Happiness, I hear you say. Is it just part of the human condition to always want more? Is it just some new hippy thing? God damn it! What is this happiness that people always talk about? Everywhere you look, online, in shops you hear about happiness. But what is it? Is happiness even achievable?
Well, as it happens, The Irish Times reported that out of 157 countries Ireland came 19th after The World Happiness Report of 2016 (SDSN). It calculates seven main components of happiness, gross domestic product per capita, healthy life expectancy, having someone to count on, perceived freedom to make life choices, generosity, freedom from government and business corruption.
So for a country of tea drinkers and moaners we are not doing too badly. Just to test the findings I decided to ask people what happiness is for them, and if they feel they are truly happy.
‘Being skinny but eating loads, that’s happiness to me.’
‘Your self-confidence in love, life, and your family.’
‘Selfless behaviour is happiness because when you care and help others it brings you joy. And seeing what happiness you can give others.’
‘Creativity is happiness. If you create something you will be happy because you see what you can create.’
‘Experiencing the present moment is happiness, there is no point at looking at past failures, cos that ain’t gonna make no one happy’.
Then came the age old question, ‘Does money make you happy?’
‘I don’t really know. I am happy but I want a house. And I want more money but that’s what I’m working towards and that’s what life is. Constantly wanting more and more and more and more, onto the next big thing. When I get a house I’ll want a white Range Rover. When I have that I’ll want a really high authority position in whatever job I’m in. It never ends I don’t think, not until you die. But I think that goes for everyone that has motivation’.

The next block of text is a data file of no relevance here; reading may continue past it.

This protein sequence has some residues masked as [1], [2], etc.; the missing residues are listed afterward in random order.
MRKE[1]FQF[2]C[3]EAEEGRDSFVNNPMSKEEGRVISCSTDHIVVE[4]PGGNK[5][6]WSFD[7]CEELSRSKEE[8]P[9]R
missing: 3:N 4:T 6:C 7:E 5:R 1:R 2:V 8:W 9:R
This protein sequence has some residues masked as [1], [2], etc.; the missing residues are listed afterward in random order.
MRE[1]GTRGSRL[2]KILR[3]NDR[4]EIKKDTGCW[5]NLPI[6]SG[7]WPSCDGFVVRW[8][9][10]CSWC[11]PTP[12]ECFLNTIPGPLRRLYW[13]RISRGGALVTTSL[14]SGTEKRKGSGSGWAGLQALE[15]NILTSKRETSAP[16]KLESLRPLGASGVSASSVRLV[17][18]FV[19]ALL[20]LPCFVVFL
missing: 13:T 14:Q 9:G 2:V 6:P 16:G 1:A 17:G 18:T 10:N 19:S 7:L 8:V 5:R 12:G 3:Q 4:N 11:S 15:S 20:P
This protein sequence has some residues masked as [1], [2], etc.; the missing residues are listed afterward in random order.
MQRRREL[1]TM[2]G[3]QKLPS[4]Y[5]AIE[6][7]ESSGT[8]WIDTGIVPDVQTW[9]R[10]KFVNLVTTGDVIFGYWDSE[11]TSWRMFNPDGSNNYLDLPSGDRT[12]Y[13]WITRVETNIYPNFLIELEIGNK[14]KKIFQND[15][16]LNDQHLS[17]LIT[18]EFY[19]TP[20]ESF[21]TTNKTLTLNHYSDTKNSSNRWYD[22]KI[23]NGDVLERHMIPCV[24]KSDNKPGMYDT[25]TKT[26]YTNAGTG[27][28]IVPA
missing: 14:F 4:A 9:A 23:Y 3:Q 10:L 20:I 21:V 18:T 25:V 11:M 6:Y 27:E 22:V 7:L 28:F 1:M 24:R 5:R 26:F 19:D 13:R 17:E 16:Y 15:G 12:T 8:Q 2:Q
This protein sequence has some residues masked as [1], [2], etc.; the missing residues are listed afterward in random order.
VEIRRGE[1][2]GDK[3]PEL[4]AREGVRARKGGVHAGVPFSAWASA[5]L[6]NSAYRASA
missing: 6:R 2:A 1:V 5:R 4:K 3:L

Contrasting this view:
‘Money isn’t everything it can only take you so far. It can either make you happy or it can make you miserable. When you don’t have it you want it, you stress over it and that leads to unhappiness. I need money for this, I need money for that I can’t do this without money. It becomes desirable, an obsession. When the reality is you don’t need it, enough to get by is fine anything else is greedy. Enough money is security because having security makes you happy and having enough money allows you to survive and be healthy, but too much of it leads to greediness and want.’
Prof Jeffery Sachs director of SDSN and The Earth Institute commented that The World Happiness Report 2016 give a clear message to the US, ‘For a society that just chases money, we are chasing the wrong things. Our social fabric is deteriorating, social trust is deteriorating, faith in government is deteriorating’.
This begs the question, what is happiness for you?